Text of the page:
Working-Age Population Aging Faster than Job Creation in South Asia

April 4, 2024 thehrobserver-hrobserver-southasia

Despite economic growth, South Asian economies face challenges due to their population size, hindering job creation and their ability to respond to climate shocks, the World Bank said on Tuesday.

“The danger is the demographic dividend is missed. It’s squandered,” Franziska Ohnsorge, World Bank Chief Economist for South Asia told the news agency Reuters.

“If only they can be employed. It’s a fantastic opportunity to grow but until recently employment ratios have been falling,” Ohnsorge added to Reuters.

Ohnsorge said in the statement that South Asia is failing to fully capitalize on its demographic dividend. “This is a missed opportunity.”

“If the region employed as large a share of the working-age population as other emerging markets and developing economies, its output could be 16% higher,” Ohnsorge explains.

The bank explains that South Asia’s working-age population growth has exceeded that in other developing country regions which has also increased employment growth.

India, which accounts for the bulk of the region’s economy, has witnessed an output growth expected to reach 7.5% in the fiscal year of 2023-2024 before returning to 6.6% over the medium-term post-COVID-19. This activity is witnessed in services and industries which are expected to remain robust.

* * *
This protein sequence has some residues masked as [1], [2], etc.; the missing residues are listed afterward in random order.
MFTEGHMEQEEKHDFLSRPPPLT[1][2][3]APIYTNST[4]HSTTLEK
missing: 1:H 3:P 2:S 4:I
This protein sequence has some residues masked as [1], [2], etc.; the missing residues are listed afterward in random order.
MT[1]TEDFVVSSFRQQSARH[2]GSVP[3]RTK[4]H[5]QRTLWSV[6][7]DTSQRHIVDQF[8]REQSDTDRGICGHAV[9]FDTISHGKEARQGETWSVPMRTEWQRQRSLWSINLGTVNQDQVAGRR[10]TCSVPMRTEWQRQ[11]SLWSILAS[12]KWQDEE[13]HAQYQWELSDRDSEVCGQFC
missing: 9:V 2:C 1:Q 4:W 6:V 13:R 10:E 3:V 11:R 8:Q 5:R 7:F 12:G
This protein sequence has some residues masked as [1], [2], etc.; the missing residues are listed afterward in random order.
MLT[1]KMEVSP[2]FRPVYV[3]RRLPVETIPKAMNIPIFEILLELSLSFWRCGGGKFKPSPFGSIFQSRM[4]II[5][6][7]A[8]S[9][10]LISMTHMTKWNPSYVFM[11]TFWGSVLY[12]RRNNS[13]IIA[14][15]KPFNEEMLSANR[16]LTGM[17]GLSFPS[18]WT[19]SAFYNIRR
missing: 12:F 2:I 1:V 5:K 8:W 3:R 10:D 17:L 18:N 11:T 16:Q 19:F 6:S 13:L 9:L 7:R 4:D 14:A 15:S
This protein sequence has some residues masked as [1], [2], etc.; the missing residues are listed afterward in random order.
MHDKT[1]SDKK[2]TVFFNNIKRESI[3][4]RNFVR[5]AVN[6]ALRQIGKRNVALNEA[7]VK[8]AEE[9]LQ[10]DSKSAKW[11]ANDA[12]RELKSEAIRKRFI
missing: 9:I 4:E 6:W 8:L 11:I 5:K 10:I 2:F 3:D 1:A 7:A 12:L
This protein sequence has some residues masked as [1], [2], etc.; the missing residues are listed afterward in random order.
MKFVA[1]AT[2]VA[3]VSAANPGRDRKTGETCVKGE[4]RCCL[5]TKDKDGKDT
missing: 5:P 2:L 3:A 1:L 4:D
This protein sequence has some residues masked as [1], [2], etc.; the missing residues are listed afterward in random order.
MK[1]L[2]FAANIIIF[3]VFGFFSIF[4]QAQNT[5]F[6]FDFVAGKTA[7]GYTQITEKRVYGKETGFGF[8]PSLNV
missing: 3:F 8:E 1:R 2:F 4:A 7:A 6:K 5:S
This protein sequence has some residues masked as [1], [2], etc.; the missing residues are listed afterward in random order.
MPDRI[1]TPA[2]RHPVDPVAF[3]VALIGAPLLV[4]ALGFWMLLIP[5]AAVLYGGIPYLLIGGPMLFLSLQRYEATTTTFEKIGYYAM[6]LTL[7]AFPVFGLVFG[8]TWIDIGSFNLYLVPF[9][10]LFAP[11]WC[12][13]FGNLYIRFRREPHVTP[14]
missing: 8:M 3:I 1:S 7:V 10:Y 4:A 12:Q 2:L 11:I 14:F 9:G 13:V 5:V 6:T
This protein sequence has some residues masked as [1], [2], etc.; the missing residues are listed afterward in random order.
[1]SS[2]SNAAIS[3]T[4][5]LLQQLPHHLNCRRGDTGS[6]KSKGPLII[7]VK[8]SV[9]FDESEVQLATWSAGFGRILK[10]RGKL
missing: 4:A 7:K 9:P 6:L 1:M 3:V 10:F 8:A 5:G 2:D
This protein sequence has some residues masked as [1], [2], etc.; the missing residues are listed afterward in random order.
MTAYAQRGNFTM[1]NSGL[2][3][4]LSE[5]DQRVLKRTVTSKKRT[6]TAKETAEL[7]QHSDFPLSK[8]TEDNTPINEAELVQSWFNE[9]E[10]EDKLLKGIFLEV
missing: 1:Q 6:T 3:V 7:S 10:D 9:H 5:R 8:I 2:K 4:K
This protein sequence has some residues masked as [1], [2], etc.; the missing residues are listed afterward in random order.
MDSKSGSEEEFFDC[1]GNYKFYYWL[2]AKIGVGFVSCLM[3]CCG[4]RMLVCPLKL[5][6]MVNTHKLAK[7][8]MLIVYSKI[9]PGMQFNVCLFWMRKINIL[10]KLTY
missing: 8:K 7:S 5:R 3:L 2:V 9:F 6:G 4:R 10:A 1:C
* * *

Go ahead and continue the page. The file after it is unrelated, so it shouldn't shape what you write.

“South Asia’s growth prospects remain bright in the short run, but fragile fiscal positions and increasing climate shocks are dark clouds on the horizon,” said Martin Raiser, World Bank Vice President for South Asia, in a statement.

“To make growth more resilient, countries need to adopt policies to boost private investment and strengthen employment growth.”

In 2023, the employment ratio for South Asia was 59%, compared to 70% in other emerging market and developing economy regions, the bank explained.

“It is the only region where the share of working-age men who are employed fell over the past two decades, and the region with the lowest share of working-age women who are employed,” they added further.

This region remains vulnerable to climate change, with fiscal constraints that will lead firms to carry the burden of the repercussions. Firms, farmers, households, and, especially, poor households, will suffer the shocks of climate change.

The report has suggested various policies aimed at fostering firm expansion and enhancing employment opportunities.

These include enhancing trade openness and facilitating access to finance, refining business environments and institutions, lifting constraints on the financial sector, enhancing educational systems, and eliminating barriers to women’s economic participation.

The World Bank said that these initiatives not only have the potential to stimulate growth and productivity but also create room for public investments in climate adaptation.


The HR Observer

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